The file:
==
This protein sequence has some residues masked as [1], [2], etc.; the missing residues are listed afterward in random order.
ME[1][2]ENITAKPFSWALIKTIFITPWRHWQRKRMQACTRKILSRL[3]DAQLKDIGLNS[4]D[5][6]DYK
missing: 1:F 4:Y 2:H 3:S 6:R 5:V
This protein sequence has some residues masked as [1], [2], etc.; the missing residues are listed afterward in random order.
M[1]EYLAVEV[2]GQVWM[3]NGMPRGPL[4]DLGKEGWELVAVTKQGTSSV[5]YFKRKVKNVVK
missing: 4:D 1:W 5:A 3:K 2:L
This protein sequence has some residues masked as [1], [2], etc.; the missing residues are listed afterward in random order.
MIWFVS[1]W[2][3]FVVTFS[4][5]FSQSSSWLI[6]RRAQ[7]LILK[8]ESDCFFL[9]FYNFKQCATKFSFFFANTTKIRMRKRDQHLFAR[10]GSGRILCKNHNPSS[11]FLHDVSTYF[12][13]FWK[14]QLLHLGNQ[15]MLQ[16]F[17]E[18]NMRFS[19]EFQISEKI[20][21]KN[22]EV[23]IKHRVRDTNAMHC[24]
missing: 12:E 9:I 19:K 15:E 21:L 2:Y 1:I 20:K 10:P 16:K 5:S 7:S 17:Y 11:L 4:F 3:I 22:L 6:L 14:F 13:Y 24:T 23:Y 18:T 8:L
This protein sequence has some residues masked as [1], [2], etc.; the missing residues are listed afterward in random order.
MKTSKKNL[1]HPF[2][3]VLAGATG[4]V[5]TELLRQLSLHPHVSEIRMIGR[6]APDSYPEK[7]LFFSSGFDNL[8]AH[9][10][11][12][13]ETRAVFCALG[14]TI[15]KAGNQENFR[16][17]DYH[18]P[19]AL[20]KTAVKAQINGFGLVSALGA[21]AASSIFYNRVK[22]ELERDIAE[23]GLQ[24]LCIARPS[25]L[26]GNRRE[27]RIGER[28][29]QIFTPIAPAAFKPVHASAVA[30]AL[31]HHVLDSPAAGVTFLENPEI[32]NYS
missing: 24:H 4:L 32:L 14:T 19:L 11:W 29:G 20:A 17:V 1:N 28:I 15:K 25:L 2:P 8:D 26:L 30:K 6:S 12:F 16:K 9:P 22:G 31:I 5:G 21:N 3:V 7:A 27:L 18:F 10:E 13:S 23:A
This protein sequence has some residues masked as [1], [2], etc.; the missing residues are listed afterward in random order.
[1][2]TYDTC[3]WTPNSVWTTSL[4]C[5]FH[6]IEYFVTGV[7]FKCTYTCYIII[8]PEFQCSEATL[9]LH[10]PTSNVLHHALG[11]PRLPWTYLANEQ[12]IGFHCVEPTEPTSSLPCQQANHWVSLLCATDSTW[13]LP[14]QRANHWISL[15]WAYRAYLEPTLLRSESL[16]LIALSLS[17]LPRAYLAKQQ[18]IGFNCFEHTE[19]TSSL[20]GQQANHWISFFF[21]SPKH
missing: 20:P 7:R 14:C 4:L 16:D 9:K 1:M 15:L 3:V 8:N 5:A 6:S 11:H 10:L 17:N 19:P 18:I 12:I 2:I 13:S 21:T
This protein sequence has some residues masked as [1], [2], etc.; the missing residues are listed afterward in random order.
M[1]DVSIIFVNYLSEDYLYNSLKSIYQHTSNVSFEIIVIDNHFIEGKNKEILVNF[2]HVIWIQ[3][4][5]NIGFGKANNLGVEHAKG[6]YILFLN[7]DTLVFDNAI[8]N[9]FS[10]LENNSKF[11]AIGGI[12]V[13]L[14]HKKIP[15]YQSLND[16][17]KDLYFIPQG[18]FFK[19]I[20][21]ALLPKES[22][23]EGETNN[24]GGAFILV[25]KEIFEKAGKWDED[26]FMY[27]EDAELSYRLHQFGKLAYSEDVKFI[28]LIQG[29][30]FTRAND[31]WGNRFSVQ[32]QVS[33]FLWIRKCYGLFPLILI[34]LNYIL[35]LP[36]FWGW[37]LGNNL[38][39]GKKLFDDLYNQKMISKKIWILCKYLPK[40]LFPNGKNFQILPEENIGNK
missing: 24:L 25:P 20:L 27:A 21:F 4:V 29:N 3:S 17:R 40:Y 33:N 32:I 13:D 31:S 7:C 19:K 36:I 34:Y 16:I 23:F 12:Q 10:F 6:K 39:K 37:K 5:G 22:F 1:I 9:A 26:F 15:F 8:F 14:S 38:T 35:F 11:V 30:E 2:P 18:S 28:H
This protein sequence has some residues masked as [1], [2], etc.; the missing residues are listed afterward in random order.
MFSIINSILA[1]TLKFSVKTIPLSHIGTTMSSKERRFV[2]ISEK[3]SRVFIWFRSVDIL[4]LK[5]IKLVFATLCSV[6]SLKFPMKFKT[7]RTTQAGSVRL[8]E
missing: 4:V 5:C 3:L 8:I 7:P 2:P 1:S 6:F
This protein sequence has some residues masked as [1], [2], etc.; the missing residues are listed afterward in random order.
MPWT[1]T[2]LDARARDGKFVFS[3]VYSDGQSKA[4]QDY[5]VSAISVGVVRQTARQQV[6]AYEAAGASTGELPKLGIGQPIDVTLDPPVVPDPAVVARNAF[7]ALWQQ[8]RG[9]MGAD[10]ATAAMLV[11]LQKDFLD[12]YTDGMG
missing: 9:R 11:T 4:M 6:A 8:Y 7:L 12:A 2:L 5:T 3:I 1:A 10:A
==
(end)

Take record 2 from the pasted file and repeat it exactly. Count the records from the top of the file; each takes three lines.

This protein sequence has some residues masked as [1], [2], etc.; the missing residues are listed afterward in random order.
M[1]EYLAVEV[2]GQVWM[3]NGMPRGPL[4]DLGKEGWELVAVTKQGTSSV[5]YFKRKVKNVVK
missing: 4:D 1:W 5:A 3:K 2:L